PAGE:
A rare Plains Indian beaded shirt used by a Western family when travelling the Oregon Trail will sell as part of a Boston, Massachusetts auction of American Indian and Ethnographic Art, which will be held on February 9.
The shirt is expected to sell for $80,000-120,000 as the lead lot of the sale. Also featuring is the collection of Joseph J Rivera, a renowned Native American art dealer from Santa Fe's Morning Star Gallery, which offers antiques from more than 50 North American tribes.
The shirt bears the initials of Eugene Burr, son of David H Burr, who had been appointed as the first surveyor general to the state of Utah. The family travelled west along the Oregon Trail to Utah in 1855, though Eugene died in 1857 aged just 17. It is thought the Burrs may have acquired the shirt along the Trail or in Utah.
A mid-19th century piece, the shirt is made from rare Plains pony hide, with seed beads and quilled hide as decoration. It will be sold alongside a pair of pony hide beaded trousers, also inscribed with Eugene's initials, which are expected to make $6,000-8,000.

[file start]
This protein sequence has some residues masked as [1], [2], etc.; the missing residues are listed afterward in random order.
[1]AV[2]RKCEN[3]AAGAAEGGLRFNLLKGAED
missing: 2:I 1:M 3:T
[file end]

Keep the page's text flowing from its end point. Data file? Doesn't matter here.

Beaded shirts, such as the example at auction, are among some of the most sought after Native American textiles, with Chief Joseph of the Nez Perce's war shirt seeing an increase in value of 81.8% in just two months during 2012.
Paul Fraser Collectibles is currently offering an authentic strand of hair from Geronimo, the famed Apache leader who is immortalised in the 1939 film. The piece comes with exceptional provenance, having been part of the collection of Margaretta Pierrepont, wife of Ulysses S Grant.